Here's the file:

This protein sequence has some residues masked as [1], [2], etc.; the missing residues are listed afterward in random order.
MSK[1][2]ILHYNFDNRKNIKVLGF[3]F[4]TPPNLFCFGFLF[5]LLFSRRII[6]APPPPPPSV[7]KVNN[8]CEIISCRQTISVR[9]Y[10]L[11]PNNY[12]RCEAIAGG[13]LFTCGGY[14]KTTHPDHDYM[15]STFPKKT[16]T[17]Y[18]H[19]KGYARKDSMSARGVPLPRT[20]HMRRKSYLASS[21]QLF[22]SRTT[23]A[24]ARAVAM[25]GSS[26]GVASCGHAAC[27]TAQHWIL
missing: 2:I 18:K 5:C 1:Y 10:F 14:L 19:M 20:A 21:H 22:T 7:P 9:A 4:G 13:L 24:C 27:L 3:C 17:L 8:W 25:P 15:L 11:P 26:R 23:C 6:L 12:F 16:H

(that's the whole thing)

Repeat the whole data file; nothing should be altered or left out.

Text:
This protein sequence has some residues masked as [1], [2], etc.; the missing residues are listed afterward in random order.
MSK[1][2]ILHYNFDNRKNIKVLGF[3]F[4]TPPNLFCFGFLF[5]LLFSRRII[6]APPPPPPSV[7]KVNN[8]CEIISCRQTISVR[9]Y[10]L[11]PNNY[12]RCEAIAGG[13]LFTCGGY[14]KTTHPDHDYM[15]STFPKKT[16]T[17]Y[18]H[19]KGYARKDSMSARGVPLPRT[20]HMRRKSYLASS[21]QLF[22]SRTT[23]A[24]ARAVAM[25]GSS[26]GVASCGHAAC[27]TAQHWIL
missing: 2:I 18:K 5:C 1:Y 10:F 14:L 19:M 20:A 21:H 22:T 7:P 9:A 4:G 13:L 24:C 27:L 3:C 17:L 8:W 25:P 15:L 11:P 26:R 23:C 6:L 12:F 16:H